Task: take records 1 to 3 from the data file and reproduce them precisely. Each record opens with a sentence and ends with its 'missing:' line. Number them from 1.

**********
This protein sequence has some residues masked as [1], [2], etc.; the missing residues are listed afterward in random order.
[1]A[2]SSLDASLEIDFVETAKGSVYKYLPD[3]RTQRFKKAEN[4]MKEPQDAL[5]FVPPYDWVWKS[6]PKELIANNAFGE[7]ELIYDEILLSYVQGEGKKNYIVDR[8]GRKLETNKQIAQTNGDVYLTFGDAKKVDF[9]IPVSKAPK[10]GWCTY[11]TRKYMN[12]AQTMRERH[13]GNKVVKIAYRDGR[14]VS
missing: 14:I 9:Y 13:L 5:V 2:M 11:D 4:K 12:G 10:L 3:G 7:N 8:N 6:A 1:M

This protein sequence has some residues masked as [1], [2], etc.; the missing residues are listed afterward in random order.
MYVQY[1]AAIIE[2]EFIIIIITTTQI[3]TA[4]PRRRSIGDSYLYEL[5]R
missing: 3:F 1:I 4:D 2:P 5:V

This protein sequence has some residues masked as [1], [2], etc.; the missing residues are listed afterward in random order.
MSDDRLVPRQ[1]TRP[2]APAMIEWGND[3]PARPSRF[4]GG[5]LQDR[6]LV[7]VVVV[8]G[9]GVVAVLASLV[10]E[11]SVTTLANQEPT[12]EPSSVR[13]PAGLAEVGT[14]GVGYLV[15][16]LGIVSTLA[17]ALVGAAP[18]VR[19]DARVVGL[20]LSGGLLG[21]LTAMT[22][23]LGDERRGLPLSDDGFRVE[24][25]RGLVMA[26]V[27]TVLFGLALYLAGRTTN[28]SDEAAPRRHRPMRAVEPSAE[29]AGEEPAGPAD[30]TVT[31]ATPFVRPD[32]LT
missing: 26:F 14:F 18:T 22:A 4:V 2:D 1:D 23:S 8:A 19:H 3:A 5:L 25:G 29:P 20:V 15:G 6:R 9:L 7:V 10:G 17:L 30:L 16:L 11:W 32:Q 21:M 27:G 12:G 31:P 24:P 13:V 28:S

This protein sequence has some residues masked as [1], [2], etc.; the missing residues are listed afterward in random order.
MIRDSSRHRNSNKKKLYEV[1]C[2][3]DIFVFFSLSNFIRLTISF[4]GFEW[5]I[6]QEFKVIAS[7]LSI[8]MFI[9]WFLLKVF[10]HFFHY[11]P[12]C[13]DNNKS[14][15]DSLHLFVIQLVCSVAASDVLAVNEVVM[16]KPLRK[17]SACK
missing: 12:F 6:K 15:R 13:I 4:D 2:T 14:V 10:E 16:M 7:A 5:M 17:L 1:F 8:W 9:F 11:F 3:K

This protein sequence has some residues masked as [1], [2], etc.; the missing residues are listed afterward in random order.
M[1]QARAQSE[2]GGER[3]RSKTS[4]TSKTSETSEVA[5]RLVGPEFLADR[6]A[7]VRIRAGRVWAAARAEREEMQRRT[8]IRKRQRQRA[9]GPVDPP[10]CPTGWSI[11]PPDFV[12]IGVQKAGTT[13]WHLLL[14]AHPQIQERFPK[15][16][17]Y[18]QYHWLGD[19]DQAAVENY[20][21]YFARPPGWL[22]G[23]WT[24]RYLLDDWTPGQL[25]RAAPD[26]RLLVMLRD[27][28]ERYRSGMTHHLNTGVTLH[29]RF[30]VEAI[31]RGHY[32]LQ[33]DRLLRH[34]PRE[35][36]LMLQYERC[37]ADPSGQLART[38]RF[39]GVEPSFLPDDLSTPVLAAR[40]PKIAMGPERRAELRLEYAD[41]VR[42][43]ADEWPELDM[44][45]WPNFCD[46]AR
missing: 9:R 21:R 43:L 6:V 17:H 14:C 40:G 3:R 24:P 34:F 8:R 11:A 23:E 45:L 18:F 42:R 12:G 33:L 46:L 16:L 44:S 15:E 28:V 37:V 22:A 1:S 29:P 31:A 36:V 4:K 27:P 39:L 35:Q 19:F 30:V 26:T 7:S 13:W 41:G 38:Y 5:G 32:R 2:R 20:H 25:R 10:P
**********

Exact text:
This protein sequence has some residues masked as [1], [2], etc.; the missing residues are listed afterward in random order.
[1]A[2]SSLDASLEIDFVETAKGSVYKYLPD[3]RTQRFKKAEN[4]MKEPQDAL[5]FVPPYDWVWKS[6]PKELIANNAFGE[7]ELIYDEILLSYVQGEGKKNYIVDR[8]GRKLETNKQIAQTNGDVYLTFGDAKKVDF[9]IPVSKAPK[10]GWCTY[11]TRKYMN[12]AQTMRERH[13]GNKVVKIAYRDGR[14]VS
missing: 14:I 9:Y 13:L 5:V 2:M 11:D 4:K 12:G 10:L 3:G 7:N 8:N 6:A 1:M

This protein sequence has some residues masked as [1], [2], etc.; the missing residues are listed afterward in random order.
MYVQY[1]AAIIE[2]EFIIIIITTTQI[3]TA[4]PRRRSIGDSYLYEL[5]R
missing: 3:F 1:I 4:D 2:P 5:V

This protein sequence has some residues masked as [1], [2], etc.; the missing residues are listed afterward in random order.
MSDDRLVPRQ[1]TRP[2]APAMIEWGND[3]PARPSRF[4]GG[5]LQDR[6]LV[7]VVVV[8]G[9]GVVAVLASLV[10]E[11]SVTTLANQEPT[12]EPSSVR[13]PAGLAEVGT[14]GVGYLV[15][16]LGIVSTLA[17]ALVGAAP[18]VR[19]DARVVGL[20]LSGGLLG[21]LTAMT[22][23]LGDERRGLPLSDDGFRVE[24][25]RGLVMA[26]V[27]TVLFGLALYLAGRTTN[28]SDEAAPRRHRPMRAVEPSAE[29]AGEEPAGPAD[30]TVT[31]ATPFVRPD[32]LT
missing: 26:F 14:F 18:T 22:A 4:V 2:D 1:D 23:S 8:A 19:H 3:A 5:L 25:G 29:P 20:V 15:G 6:R 9:L 7:V 10:G 17:L 30:L 16:L 11:W 32:Q 21:M 27:G 12:G 31:P 24:P 13:V 28:S